Some felt it would revolutionize journalism. Others thought it might be the beginning of its destruction. But on Wednesday, what readers mostly saw in Facebook Instant Articles, the new format by which news organizations are publishing directly on Facebook, was an eclectic mix of articles rather than a clear signal of what is to come.
BuzzFeed’s first offering was a list titled “13 Steps to Instantly Improve Your Day.” National Geographic presented an article on breeding a hardier bee, with pictures and videos that revealed the insects in minute detail. The New York Times chose a visually rich article about a Brazilian gymnast turned aerial skier. The Atlantic chose a long magazine report about the death penalty.
It is not clear when the first batch of articles will be succeeded by a more regular stream of offerings from the publishers. Though the news organizations retain control over which articles go onto the service, Facebook will decide when it will begin running full force. That will probably be within weeks, according to a person with knowledge of the terms, who spoke on condition of anonymity.
BuzzFeed plans to put all its content that fits the format, which is aimed at iPhones, on Facebook. When articles are published online, said Dao Nguyen, its publisher, they will appear on Instant Articles, too. The company also plans to include sponsored content — articles BuzzFeed creates for advertisers. Editors, she said, will most likely want to experiment with the array of tools that the platform offers, including interactive maps and seamless video integration.
Ms. Nguyen said that while it was too soon to measure the impact of Instant Articles, the early feedback from readers had been overwhelmingly positive.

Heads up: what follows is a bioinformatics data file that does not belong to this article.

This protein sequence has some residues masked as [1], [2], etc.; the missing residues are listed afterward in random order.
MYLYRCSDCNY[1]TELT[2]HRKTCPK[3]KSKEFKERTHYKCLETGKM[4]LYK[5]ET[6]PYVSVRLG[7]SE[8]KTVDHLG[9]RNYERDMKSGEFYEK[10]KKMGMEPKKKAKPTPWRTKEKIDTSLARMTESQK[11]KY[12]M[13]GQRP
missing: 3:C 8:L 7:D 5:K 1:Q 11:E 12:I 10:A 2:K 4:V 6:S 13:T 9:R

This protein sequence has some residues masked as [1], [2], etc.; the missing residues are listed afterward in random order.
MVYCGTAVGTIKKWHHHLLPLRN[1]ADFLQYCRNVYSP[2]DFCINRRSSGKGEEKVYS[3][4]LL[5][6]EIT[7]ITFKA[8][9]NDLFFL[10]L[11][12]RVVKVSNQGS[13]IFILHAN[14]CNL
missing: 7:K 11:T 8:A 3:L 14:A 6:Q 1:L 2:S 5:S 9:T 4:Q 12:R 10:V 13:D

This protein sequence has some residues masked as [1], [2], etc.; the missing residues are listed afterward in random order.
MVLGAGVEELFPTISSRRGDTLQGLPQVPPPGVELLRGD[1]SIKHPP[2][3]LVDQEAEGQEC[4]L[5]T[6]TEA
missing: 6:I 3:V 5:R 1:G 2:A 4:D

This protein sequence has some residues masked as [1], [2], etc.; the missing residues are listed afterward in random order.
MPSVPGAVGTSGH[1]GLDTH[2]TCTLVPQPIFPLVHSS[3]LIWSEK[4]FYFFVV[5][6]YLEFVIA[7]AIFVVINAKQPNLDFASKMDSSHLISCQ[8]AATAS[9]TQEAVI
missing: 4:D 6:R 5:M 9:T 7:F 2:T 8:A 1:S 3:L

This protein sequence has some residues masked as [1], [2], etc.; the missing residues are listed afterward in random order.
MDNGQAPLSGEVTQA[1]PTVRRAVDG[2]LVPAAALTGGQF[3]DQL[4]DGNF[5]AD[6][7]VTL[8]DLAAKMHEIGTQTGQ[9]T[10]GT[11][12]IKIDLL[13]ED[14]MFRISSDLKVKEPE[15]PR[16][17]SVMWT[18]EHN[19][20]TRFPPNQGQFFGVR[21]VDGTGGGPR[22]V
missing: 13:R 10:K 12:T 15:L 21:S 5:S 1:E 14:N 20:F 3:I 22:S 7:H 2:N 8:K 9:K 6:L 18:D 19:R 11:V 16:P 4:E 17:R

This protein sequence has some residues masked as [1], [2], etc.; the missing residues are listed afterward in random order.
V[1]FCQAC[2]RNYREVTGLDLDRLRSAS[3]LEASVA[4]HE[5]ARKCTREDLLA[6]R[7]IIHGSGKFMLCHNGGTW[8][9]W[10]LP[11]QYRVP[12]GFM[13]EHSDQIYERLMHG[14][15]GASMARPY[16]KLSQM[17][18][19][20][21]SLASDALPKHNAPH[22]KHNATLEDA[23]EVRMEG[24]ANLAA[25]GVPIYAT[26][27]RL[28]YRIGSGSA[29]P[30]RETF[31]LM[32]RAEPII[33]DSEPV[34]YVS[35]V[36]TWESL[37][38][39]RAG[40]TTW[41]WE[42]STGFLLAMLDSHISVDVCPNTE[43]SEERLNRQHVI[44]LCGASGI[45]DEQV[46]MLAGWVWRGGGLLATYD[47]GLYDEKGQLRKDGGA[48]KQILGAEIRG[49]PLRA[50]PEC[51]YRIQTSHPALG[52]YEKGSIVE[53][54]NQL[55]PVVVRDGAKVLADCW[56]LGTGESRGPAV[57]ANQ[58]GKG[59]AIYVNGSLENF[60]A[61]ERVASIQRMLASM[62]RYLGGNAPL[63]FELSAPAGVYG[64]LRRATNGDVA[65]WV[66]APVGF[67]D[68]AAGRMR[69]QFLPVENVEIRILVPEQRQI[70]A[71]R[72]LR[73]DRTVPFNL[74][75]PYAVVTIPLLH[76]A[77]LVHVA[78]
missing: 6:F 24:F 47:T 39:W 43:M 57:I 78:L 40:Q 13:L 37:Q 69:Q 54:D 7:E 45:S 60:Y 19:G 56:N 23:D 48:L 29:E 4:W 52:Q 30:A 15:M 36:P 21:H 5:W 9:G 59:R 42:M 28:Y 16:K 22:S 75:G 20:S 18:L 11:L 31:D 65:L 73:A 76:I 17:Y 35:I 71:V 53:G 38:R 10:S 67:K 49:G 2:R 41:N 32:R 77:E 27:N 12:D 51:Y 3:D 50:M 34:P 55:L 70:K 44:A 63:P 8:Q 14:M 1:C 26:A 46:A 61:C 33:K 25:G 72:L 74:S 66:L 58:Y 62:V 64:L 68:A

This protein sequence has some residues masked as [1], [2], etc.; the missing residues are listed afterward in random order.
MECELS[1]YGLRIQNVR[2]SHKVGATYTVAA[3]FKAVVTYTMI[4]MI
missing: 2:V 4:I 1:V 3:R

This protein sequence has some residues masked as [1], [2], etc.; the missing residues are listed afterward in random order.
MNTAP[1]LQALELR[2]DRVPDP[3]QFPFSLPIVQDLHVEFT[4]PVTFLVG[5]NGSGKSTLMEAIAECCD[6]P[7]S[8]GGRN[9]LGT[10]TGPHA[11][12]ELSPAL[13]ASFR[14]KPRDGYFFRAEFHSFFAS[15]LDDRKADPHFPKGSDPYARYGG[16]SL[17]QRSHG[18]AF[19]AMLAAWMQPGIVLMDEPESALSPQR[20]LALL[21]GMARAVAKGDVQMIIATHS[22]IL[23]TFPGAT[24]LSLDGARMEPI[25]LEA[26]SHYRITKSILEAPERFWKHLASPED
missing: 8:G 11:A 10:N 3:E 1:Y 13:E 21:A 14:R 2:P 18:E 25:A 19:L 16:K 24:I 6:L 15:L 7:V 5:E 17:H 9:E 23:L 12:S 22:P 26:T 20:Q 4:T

For The New York Times, said Kinsey Wilson, an executive overseeing the project, “it will start as a relatively handcrafted effort, both in selection of articles and monitoring how they will render on the Facebook side.” Though The Times publishes something like 300 articles a day, he said, “we want to step into this carefully.”
His caution reflects the concern of publishers that they are operating in uncharted territory and gambling that the huge audience Facebook can deliver is worth the trade-off of yielding custody of their journalism. Visitors who click on Instant Articles remain within Facebook’s realm, rather than being redirected to the publishers’ own websites.
Joshua Benton, director of the Nieman Journalism Lab at Harvard, said he expected that publishers would see good financial returns on the plan, which promises that news organizations can keep all the revenue from ads they sell themselves on the service, or 70 percent of the revenue on ads Facebook sells. “It’s very much in Facebook’s interest to make sure they do,” Mr. Benton said.
That, and the lure of more readers, probably means the new service will expand, both in the number of articles on the service and the number of publishers, he said. Facebook could respond to some suggestions on Wednesday that the service would be ideal for local news outlets, he said, and include them in the future. It is also likely, he said, that other social and mobile platforms will follow suit with similar initiatives.
“I suspect that many established news sources are saying, ‘If we don’t go there, are we generationally undermining our franchise?’ ” said Rob Norman, chief digital officer of WPP’s GroupM, the world’s largest buyer of online advertising, with more than $5 billion in billings, and a board member of BBC Global News.
“What this reminds me of is the relatively early dot-com days,” he said, when “the object of the exercise was to pursue users, then work out what to do.”
An important element, Mr. Benton said, is advertising technology. “Most publishers do a terrible job of making money off mobile traffic and social traffic, and they have a very uninspiring set of user data,” he said. “They don’t know much about their users. Facebook promises to tackle all three of these problems.”
Facebook declined to comment. But one of the staff members involved in Instant Articles pointed to an analysis of the service by the technology consultant Ben Thompson. The inventory of ads, Mr. Thompson said, “is ever-increasing, which means the rates for an undifferentiated ad spot are ever-decreasing,” he said. The best way to combat that, he said, “is through better ads, better placement, better targeting and better measurement.”
Facebook is poised to become the dominant player in that space, Mr. Thompson suggested.
The risk, Mr. Benton said, would be if Facebook’s ad technology — known for being able to target users precisely — became more appealing to advertisers than buying through publications.